School of Art Design and Art History

Williams Earns Acclaim

at Studio Museum in Harlem


 
image: /_images/artandarthistory/news/williams-studio-harlem/viewfrom-balcony-1000x600.jpg
Photo Credit: Scott Rudd (@scottruddevents) and #fictions


Work by SADAH Assistant Professor of Art, Stephanie Williams, is featured in the Fictions Exhibition, on view from September 14 - January 7 at the Studio Museum in Harlem at 144 West 125TH Street in New York.  

Fictions exhibit sign with attendees

Opening Reception for Fictions. Photo Credit: Scott Rudd (@scottruddevents) and #fictions


Fictions
is the fifth iteration of the “F” series, initiated by the 
Studio Museum in Harlem director Thelma Golden in 2001 to help support emerging artists of color.  Previous "F" exhibitions included Freestyle, Frequency, Fore, and Flow.  Fictions focuses on alternative or parallel narratives that complicate fact, fiction, and memory.  The exhibition features work in a variety of media, including drawing, painting, photography, sculpture, video, and large-scale installations by nineteen artists from around the country.

artist group shot

19 Artists from "Fictions." Stephanie Williams shown 6th from the right. Photo Credit: Scott Rudd (@scottruddevents) and #fictions


Stephanie Williams' piece is a stop-motion puppet animation film called Pinoy Ploy, and was funded from the JMU's Provost Research Grant.  The film is a food-related piece, and since Wlliams is half Filipina, the film features a large number of balut, a Filipino treat made from a duck embyro that is bolied and eaten from its shell.  The balut interact with other food items such as Uncle Ben’s rice and Aunt Jemima syrup, as well as Precious Moments angel figurines.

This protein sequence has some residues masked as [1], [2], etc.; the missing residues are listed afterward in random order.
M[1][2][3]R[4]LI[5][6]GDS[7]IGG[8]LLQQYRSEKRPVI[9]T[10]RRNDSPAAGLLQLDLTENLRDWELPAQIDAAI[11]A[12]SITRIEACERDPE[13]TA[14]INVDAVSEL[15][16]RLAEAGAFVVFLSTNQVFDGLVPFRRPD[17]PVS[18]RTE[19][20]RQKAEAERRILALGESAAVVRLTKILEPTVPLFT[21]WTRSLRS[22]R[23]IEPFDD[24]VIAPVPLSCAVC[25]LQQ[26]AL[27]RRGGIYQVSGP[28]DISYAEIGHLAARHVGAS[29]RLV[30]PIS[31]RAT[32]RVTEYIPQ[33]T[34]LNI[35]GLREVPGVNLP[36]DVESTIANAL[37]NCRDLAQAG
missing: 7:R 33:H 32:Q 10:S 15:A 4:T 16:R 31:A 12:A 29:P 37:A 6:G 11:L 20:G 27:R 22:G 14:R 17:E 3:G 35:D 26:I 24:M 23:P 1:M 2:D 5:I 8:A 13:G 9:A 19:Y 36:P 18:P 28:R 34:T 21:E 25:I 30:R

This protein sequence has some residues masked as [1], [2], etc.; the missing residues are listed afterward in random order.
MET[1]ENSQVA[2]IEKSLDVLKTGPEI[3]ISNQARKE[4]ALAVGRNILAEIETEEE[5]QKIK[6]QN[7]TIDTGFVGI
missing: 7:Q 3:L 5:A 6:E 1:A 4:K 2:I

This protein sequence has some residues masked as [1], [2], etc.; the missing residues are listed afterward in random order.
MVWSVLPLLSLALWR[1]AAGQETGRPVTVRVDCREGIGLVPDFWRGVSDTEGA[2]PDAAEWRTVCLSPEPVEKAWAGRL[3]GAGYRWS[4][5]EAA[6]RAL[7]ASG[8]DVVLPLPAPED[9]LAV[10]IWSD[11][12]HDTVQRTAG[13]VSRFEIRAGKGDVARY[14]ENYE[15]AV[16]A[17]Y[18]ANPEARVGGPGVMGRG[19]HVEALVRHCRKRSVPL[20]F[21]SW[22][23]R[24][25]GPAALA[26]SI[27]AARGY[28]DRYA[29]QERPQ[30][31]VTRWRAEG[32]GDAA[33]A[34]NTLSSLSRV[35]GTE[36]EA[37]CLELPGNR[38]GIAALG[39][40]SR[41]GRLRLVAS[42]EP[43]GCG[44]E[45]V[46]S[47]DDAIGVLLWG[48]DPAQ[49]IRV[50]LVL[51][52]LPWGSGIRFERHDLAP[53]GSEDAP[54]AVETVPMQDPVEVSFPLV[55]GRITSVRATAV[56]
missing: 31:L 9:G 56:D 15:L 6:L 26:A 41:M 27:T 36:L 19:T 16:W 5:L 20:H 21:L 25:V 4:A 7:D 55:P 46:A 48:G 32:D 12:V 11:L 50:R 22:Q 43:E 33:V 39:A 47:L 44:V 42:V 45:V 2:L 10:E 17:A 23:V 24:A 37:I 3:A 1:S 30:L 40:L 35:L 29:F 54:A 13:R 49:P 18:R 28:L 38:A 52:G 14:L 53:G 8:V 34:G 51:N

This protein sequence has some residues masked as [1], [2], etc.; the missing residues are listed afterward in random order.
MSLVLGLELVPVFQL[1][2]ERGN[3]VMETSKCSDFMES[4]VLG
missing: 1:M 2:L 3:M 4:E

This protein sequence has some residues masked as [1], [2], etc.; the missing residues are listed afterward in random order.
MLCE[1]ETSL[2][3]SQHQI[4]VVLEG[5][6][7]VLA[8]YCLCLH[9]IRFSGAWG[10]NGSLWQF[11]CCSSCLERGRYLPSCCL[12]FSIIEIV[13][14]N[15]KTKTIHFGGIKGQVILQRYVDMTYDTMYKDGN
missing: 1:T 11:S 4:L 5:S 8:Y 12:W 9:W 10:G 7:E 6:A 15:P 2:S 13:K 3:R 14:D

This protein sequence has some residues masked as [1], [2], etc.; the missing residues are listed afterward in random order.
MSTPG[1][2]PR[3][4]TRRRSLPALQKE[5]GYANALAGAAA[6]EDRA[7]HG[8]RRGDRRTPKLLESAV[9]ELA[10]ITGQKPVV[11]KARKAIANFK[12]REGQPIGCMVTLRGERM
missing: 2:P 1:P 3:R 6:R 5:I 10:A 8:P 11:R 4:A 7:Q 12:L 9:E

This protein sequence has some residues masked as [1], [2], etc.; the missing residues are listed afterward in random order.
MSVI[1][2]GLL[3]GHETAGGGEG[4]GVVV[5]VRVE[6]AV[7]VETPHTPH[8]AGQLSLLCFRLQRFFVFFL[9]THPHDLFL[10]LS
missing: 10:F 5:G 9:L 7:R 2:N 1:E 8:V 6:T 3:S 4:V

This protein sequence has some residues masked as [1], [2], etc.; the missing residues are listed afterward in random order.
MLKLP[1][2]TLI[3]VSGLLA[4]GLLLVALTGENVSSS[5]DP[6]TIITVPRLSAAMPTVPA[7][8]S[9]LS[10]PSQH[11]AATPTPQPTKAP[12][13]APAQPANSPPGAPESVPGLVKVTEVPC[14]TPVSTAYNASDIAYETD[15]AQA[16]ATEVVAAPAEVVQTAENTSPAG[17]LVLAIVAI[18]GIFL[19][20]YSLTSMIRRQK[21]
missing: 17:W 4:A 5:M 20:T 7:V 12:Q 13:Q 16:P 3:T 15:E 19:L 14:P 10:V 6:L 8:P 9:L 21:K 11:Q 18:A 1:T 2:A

still shot from film

Still from "Pinoy Ploy" by Stephanie Williams.

“Working with the Studio Museum has been such an honor," says Stephanie Wiliiams. "They’ve given me a chance to converse about things that I care so much about, unpacking how Americanness is perceived and how taste is legitimized. How often have I heard that the food that I grew up eating, described as gross or odd?  This project talks about the role of stereotype in appropriating the foods of marginalized communities.”



REVIEWS

ArtNews: Here’s the List of 19 Emerging Artists to Feature in New Studio Museum Show

Artsy: The Latest in the Studio Museum’s Landmark “F” Series Is a Timely Exploration of Truth and Fiction

Artsy: The 15 New York Shows You Need to See This October

Village Voice: At “Fictions” in Harlem, Young Black Artists Are on Fire

Published: Friday, October 20, 2017

Last Updated: Wednesday, November 8, 2017

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